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J Immigr Minor Health. 2015 Dec;17(6):1906-10. doi: 10.1007/s10903-015-0219-8.

The Impact of Education and Socioeconomic and Occupational Conditions on Self-Perceived and Mental Health Inequalities Among Immigrants and Native Workers in Spain.

Author information

1
CISAL, Research Centre in Occupational Health, Parc Recerca Biomedica de Barcelona, Barcelona, Spain. acayuelam@gmail.com.
2
Public Health Area, Alicante University, Alicante, Spain. acayuelam@gmail.com.
3
Centre for Biomedical Network Research on Epidemiology and Public Health (CIBERESP), Barcelona, Spain. dmalmusi@aspb.cat.
4
Agència de Salut Pública de Barcelona, Biomedical Research Institute Sant Pau, Barcelona, Spain. dmalmusi@aspb.cat.
5
Unitat Docent de Medicina Preventiva i Salut Pública PSMAR-UPF-ASPB, Barcelona, Spain. dmalmusi@aspb.cat.
6
CISAL, Research Centre in Occupational Health, Parc Recerca Biomedica de Barcelona, Barcelona, Spain. mlojacob@gmail.com.
7
Centre for Biomedical Network Research on Epidemiology and Public Health (CIBERESP), Barcelona, Spain. mgotsens@aspb.cay.
8
CISAL, Research Centre in Occupational Health, Parc Recerca Biomedica de Barcelona, Barcelona, Spain. elena.ronda@ua.es.
9
Public Health Area, Alicante University, Alicante, Spain. elena.ronda@ua.es.
10
Centre for Biomedical Network Research on Epidemiology and Public Health (CIBERESP), Barcelona, Spain. elena.ronda@ua.es.

Abstract

There is limited evidence on the influence of social determinants on the self-perceived and mental health of immigrants settled at least 8 years in Spain. The aim of this study was to examine differences between workers related to migrant-status, self-perceived and mental health, and to assess their relationship to occupational conditions, educational level and occupational social class, stratified by sex. Using data from the Spanish National Health Survey of 2011/12, we computed prevalence, odds ratios and explicative fractions. Mental (OR 2.02; CI 1.39-2.93) and self-perceived health (OR 2.64; CI 1.77-3.93) were poorer for immigrant women compared to natives. Occupational social class variable contributes 25% to self-perceived health OR in immigrant women. Settled immigrant women workers are a vulnerable group in Spain.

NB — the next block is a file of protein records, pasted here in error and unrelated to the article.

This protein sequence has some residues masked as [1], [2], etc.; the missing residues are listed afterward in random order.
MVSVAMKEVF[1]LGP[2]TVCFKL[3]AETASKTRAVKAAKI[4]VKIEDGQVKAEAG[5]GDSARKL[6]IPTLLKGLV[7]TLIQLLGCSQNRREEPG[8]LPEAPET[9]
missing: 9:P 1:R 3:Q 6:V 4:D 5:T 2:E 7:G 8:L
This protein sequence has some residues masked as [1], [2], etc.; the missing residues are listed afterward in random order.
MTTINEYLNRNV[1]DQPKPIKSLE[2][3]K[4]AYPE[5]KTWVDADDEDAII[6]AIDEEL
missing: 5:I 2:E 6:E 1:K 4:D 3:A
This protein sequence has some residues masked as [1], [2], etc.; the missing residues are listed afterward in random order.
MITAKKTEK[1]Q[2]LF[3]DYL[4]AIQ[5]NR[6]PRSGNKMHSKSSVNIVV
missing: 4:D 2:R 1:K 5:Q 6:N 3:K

KEYWORDS:

Health inequalities; Immigrants; Occupational health; Workers

PMID:
25972123
DOI:
10.1007/s10903-015-0219-8
[Indexed for MEDLINE]

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